November 13, 2018
1 min read

New OPAT guidelines emphasize role of ID specialist

You've successfully added to your alerts. You will receive an email when new content is published.

Click Here to Manage Email Alerts

We were unable to process your request. Please try again later. If you continue to have this issue please contact

Updated clinical practice guidelines from the Infectious Diseases Society of America emphasize the role of infectious disease specialists in ensuring that patients receiving outpatient parenteral antimicrobial therapy, or OPAT, are treated appropriately.

According to the updated guidance, all OPAT orders should be reviewed by an ID physician, nurse or pharmacist before patients begin therapy and are adjusted as needed. Once on therapy, patients should be monitored regularly.

Since the previous guidelines were published in 2004, research has shown that OPAT is safe and preferred by patients, and that consulting with an ID specialist about the therapy reduces hospital admissions and health care spending.

The IDSA noted that an ID specialist often recommends that a patient receive oral instead of IV antibiotics, and that some patients may not need antibiotics at all.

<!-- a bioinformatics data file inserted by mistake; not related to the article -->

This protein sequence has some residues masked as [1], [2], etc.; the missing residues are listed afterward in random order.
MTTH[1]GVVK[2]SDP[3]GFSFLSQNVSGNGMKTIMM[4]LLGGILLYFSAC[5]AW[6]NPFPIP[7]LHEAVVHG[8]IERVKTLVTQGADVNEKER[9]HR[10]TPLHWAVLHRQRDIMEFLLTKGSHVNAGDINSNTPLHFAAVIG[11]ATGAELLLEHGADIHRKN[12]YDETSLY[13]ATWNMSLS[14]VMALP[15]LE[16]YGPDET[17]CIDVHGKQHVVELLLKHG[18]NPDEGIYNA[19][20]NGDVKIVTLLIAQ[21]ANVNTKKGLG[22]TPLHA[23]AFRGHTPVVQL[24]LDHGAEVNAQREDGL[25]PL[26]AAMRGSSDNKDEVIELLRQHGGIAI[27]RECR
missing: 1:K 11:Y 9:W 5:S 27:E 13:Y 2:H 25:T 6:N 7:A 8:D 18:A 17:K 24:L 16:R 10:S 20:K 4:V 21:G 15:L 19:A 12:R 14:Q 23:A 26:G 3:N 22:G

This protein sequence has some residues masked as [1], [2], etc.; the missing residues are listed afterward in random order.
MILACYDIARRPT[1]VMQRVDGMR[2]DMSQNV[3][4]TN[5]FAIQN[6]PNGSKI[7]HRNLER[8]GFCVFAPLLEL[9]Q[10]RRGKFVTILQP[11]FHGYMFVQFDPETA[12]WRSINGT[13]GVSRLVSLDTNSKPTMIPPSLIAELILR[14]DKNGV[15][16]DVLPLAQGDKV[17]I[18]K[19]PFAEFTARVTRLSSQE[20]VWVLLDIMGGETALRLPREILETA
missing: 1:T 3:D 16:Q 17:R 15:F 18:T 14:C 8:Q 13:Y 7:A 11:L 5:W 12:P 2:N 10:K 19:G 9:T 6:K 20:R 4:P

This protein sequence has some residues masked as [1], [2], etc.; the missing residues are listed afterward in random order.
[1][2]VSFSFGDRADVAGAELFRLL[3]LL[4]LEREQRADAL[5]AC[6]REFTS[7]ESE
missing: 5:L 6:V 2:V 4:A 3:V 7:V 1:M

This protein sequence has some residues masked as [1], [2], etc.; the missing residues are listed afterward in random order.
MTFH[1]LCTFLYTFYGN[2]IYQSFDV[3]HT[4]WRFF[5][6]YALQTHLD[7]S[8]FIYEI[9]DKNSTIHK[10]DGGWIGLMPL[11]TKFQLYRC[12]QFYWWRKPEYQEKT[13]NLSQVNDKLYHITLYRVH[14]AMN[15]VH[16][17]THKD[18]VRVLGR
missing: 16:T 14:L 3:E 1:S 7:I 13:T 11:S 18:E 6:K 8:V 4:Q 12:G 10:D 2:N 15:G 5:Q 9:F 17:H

“The majority of patients referred for OPAT therapy do need it, but in many cases an oral antimicrobial would do the job,” Anne H. Norris, MD, guidelines co-chair and associate professor of clinical medicine at the University of Pennsylvania Perelman School of Medicine, said in a news release.

“Given the growing worldwide problem with antimicrobial overuse and resistance, any opportunity to de-escalate these drugs is critically important,” Norris said. “Not only does this provide good stewardship of antimicrobials, [it] lowers costs and potentially improves patients’ well-being. It’s always better to avoid IV access if possible, and the narrower spectrum oral antimicrobials kill off fewer healthy bacteria than broader spectrum agents.”

The updated guidelines do not offer recommendations on the treatment of specific infections and are not meant to replace clinical judgment in the management of individual patients, the authors noted.

Other new recommendations include guidance on OPAT vancomycin, patients without allergies, use of midline catheters and blood clots in patients with peripherally inserted central catheters.


Norris AH, et al. Clin Infect Dis. 2018;doi:10.1093/cid/ciy745.